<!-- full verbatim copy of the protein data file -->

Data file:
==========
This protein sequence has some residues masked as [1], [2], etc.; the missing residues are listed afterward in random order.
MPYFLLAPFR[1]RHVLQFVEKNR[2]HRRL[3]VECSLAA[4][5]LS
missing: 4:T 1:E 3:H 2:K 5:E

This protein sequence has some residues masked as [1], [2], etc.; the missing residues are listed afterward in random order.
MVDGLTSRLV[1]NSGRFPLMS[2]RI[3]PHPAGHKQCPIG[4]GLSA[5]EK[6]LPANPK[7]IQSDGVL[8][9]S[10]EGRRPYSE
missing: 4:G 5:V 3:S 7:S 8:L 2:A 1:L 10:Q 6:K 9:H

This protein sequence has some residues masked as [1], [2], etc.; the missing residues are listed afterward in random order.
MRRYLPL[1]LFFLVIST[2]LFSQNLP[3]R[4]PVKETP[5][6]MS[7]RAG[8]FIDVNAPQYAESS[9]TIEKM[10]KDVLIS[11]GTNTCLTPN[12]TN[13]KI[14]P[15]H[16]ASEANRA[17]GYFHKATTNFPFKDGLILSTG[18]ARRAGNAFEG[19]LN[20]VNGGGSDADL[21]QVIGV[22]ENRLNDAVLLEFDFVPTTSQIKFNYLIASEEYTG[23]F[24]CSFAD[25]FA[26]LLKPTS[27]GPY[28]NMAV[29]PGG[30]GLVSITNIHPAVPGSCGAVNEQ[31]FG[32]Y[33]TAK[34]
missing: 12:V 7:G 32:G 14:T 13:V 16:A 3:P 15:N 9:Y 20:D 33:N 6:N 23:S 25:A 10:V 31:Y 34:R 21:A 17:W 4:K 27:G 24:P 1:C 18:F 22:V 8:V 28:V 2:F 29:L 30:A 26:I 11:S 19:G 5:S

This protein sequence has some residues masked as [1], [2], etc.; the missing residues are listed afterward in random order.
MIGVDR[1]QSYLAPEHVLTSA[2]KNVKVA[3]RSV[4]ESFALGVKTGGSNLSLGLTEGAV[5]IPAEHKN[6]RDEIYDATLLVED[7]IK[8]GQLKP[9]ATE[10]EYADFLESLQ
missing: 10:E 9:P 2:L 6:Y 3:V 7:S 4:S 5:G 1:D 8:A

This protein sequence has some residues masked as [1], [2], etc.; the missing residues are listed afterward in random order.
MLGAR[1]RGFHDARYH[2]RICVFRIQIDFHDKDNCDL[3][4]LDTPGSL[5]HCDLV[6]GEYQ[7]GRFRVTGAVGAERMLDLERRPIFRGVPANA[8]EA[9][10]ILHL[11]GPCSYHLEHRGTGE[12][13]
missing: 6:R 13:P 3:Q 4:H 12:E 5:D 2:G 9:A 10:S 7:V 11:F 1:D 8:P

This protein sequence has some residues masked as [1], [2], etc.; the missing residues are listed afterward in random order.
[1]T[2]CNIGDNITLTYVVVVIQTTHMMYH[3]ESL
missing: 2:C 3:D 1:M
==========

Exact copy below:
This protein sequence has some residues masked as [1], [2], etc.; the missing residues are listed afterward in random order.
MPYFLLAPFR[1]RHVLQFVEKNR[2]HRRL[3]VECSLAA[4][5]LS
missing: 4:T 1:E 3:H 2:K 5:E

This protein sequence has some residues masked as [1], [2], etc.; the missing residues are listed afterward in random order.
MVDGLTSRLV[1]NSGRFPLMS[2]RI[3]PHPAGHKQCPIG[4]GLSA[5]EK[6]LPANPK[7]IQSDGVL[8][9]S[10]EGRRPYSE
missing: 4:G 5:V 3:S 7:S 8:L 2:A 1:L 10:Q 6:K 9:H

This protein sequence has some residues masked as [1], [2], etc.; the missing residues are listed afterward in random order.
MRRYLPL[1]LFFLVIST[2]LFSQNLP[3]R[4]PVKETP[5][6]MS[7]RAG[8]FIDVNAPQYAESS[9]TIEKM[10]KDVLIS[11]GTNTCLTPN[12]TN[13]KI[14]P[15]H[16]ASEANRA[17]GYFHKATTNFPFKDGLILSTG[18]ARRAGNAFEG[19]LN[20]VNGGGSDADL[21]QVIGV[22]ENRLNDAVLLEFDFVPTTSQIKFNYLIASEEYTG[23]F[24]CSFAD[25]FA[26]LLKPTS[27]GPY[28]NMAV[29]PGG[30]GLVSITNIHPAVPGSCGAVNEQ[31]FG[32]Y[33]TAK[34]
missing: 12:V 7:G 32:G 14:T 13:V 16:A 3:P 15:N 9:Y 20:D 33:N 6:N 23:S 25:A 10:V 31:Y 34:R 21:A 17:W 4:K 27:G 24:P 1:C 18:F 22:V 8:V 28:V 2:F 29:L 30:A 26:I 11:S 19:G 5:S

This protein sequence has some residues masked as [1], [2], etc.; the missing residues are listed afterward in random order.
MIGVDR[1]QSYLAPEHVLTSA[2]KNVKVA[3]RSV[4]ESFALGVKTGGSNLSLGLTEGAV[5]IPAEHKN[6]RDEIYDATLLVED[7]IK[8]GQLKP[9]ATE[10]EYADFLESLQ
missing: 10:E 9:P 2:L 6:Y 3:V 7:S 4:S 5:G 1:D 8:A

This protein sequence has some residues masked as [1], [2], etc.; the missing residues are listed afterward in random order.
MLGAR[1]RGFHDARYH[2]RICVFRIQIDFHDKDNCDL[3][4]LDTPGSL[5]HCDLV[6]GEYQ[7]GRFRVTGAVGAERMLDLERRPIFRGVPANA[8]EA[9][10]ILHL[11]GPCSYHLEHRGTGE[12][13]
missing: 6:R 13:P 3:Q 4:H 12:E 5:D 2:G 9:A 10:S 7:V 11:F 1:D 8:P

This protein sequence has some residues masked as [1], [2], etc.; the missing residues are listed afterward in random order.
[1]T[2]CNIGDNITLTYVVVVIQTTHMMYH[3]ESL
missing: 2:C 3:D 1:M